GROZNY — Chechen President Ramzan Kadyrov has acknowledged that he is struggling to end the age-old practice of bride kidnapping, which conflicts with federal law.
"Local authorities are not fully in charge of this situation. … Bride kidnapping has no place in Islam, nor in Russian law," Kadyrov told a Chechen government meeting, in comments published this week on the official Chechnya.gov.ru web site.
Insiders and analysts say Kadyrov is facing increased pressure from Moscow to curb local traditions that violate federal laws after spiritual leaders in August ordered armed men to harass women who did not wear headscarves. The incident caused an uproar among many Chechens.
Bride kidnapping, in which a woman is taken by a potential groom's family and held captive until the wedding has taken place, is an ancient tradition across the North Caucasus and existed before Chechnya's adoption of Islam some 250 years ago. But it is now widely associated in Russia with Islam.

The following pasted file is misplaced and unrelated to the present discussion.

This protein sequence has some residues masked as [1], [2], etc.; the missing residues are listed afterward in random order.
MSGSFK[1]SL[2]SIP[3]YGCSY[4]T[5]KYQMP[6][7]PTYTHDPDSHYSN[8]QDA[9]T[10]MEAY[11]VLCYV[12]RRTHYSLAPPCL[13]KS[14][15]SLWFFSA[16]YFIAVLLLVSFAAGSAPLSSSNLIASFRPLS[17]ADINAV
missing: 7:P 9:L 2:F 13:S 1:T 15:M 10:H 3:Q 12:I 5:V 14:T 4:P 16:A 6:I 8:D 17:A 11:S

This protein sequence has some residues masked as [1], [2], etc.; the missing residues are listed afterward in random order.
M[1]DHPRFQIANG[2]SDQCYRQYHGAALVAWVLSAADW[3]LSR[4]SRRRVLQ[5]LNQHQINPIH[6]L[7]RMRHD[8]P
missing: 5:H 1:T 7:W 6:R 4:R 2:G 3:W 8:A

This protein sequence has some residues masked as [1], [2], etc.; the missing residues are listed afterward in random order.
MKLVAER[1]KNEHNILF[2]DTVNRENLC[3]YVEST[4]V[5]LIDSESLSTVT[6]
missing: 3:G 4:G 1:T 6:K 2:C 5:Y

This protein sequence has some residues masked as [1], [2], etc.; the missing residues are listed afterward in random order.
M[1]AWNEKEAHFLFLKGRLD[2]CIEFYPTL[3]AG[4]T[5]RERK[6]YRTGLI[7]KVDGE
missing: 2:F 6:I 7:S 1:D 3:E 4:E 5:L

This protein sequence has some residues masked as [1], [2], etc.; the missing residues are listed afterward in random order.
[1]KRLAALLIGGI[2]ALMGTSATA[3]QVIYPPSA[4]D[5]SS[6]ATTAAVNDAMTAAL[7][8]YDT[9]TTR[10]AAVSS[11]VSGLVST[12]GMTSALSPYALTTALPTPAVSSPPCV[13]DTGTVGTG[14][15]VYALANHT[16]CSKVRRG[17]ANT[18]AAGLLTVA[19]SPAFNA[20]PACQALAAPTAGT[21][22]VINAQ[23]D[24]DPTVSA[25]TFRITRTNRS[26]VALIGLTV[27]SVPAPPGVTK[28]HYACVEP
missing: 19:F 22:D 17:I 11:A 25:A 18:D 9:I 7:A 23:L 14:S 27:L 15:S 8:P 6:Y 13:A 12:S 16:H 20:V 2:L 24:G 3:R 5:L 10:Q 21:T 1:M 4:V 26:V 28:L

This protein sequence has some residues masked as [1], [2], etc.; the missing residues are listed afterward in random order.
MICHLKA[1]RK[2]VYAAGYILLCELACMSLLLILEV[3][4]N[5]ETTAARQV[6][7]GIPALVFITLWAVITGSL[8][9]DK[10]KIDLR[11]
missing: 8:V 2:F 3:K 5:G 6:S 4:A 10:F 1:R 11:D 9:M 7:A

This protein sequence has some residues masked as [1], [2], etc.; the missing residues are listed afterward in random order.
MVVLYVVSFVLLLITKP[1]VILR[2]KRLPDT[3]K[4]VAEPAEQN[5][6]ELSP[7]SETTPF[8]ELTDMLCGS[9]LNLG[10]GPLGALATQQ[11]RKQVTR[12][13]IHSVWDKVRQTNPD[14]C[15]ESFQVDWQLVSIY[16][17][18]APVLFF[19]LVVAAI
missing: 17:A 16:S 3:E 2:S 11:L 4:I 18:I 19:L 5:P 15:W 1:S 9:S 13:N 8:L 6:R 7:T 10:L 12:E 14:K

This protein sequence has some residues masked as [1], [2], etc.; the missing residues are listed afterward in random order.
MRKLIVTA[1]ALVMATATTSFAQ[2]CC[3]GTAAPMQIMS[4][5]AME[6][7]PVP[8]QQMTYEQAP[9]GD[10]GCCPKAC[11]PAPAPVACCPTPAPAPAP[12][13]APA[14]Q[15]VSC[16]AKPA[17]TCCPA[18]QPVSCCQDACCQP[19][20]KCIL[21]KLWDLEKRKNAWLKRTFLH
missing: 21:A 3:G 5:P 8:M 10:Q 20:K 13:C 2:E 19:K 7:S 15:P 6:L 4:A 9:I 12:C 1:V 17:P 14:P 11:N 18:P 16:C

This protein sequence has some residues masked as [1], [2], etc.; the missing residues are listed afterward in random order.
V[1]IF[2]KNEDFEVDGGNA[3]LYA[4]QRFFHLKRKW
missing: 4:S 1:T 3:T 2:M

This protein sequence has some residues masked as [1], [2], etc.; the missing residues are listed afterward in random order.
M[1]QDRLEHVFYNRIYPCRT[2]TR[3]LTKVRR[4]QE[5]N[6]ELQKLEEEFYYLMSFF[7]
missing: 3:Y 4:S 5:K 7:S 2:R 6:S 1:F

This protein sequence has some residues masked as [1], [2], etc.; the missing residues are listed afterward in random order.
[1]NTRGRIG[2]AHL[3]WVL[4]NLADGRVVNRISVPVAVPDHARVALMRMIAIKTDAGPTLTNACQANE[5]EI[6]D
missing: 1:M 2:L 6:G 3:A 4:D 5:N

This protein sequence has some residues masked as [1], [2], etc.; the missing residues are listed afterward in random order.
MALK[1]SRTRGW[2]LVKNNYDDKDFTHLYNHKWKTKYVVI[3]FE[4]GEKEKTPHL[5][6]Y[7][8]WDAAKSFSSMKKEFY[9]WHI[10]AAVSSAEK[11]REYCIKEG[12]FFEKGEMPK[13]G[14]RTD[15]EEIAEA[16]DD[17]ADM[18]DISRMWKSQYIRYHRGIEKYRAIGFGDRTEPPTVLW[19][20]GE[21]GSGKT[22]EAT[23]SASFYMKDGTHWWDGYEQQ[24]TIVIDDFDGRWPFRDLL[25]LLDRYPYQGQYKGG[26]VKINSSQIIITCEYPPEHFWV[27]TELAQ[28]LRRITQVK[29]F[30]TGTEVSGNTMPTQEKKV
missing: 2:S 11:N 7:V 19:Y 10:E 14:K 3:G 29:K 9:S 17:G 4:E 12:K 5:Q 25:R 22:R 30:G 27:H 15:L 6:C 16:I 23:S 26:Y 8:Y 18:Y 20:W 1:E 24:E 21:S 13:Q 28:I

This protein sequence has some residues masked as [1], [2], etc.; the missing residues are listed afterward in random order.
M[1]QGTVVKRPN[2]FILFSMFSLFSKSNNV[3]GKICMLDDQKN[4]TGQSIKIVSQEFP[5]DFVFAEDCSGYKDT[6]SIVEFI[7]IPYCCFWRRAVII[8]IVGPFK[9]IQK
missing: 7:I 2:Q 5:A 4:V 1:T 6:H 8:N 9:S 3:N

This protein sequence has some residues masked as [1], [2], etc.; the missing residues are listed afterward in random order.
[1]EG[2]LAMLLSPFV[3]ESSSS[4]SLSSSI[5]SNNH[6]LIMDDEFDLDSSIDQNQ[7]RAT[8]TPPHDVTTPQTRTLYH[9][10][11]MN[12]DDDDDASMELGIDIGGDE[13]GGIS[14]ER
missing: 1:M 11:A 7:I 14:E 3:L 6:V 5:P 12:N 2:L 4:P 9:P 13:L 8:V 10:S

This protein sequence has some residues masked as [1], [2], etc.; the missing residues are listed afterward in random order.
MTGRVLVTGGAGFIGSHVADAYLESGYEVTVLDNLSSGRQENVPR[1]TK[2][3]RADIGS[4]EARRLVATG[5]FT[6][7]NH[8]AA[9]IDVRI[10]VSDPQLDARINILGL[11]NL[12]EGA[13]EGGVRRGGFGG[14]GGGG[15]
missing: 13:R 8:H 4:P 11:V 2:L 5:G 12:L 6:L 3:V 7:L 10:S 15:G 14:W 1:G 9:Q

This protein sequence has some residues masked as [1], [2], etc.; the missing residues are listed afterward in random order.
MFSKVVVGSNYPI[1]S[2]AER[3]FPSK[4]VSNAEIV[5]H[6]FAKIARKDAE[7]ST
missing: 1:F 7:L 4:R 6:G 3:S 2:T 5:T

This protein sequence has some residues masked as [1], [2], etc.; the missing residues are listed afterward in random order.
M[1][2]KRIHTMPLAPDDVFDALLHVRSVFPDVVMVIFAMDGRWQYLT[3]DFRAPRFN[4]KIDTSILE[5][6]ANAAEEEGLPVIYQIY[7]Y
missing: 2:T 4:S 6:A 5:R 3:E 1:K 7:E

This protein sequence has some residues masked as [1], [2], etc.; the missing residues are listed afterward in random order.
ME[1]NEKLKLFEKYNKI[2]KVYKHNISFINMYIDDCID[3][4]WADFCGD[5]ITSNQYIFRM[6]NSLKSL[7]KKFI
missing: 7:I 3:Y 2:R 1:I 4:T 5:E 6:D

Sometimes bride kidnapping serves as part of an arranged marriage, but often the future bride and her family are taken unawares.
Kadyrov referred to the attempted kidnapping of a young woman on Dec. 28 in the village of Geldagen, which sparked a physical fight between the families of the potential bride and groom after the woman put up resistance.
Kadyrov said he had sacked a local imam who had approved of the kidnapping.
Kadyrov has said publicly that he believes that Islamic sharia takes precedence over federal law, but has also repeatedly said he is committed to Russian rule. Such ambiguity has led some to say the region is evolving toward autonomy once again.
Kadyrov first called for an end to bride kidnapping in October, when he set a 1 million ruble ($33,180) fine, and in November the first criminal case involving the practice opened.
But many in Chechnya, even women see bride kidnapping as a central part of local identity.
"This is an old and beautiful custom, it should not be punishable by law," said Syeda Umayeva, a 41-year-old Grozny resident who was kidnapped by the family of her husband-to-be 17 years ago.
The practice famously featured in a popular 1967 Soviet film comedy, "Prisoner of the Caucasus" in which a young Russian woman is kidnapped by her suitor's assistants.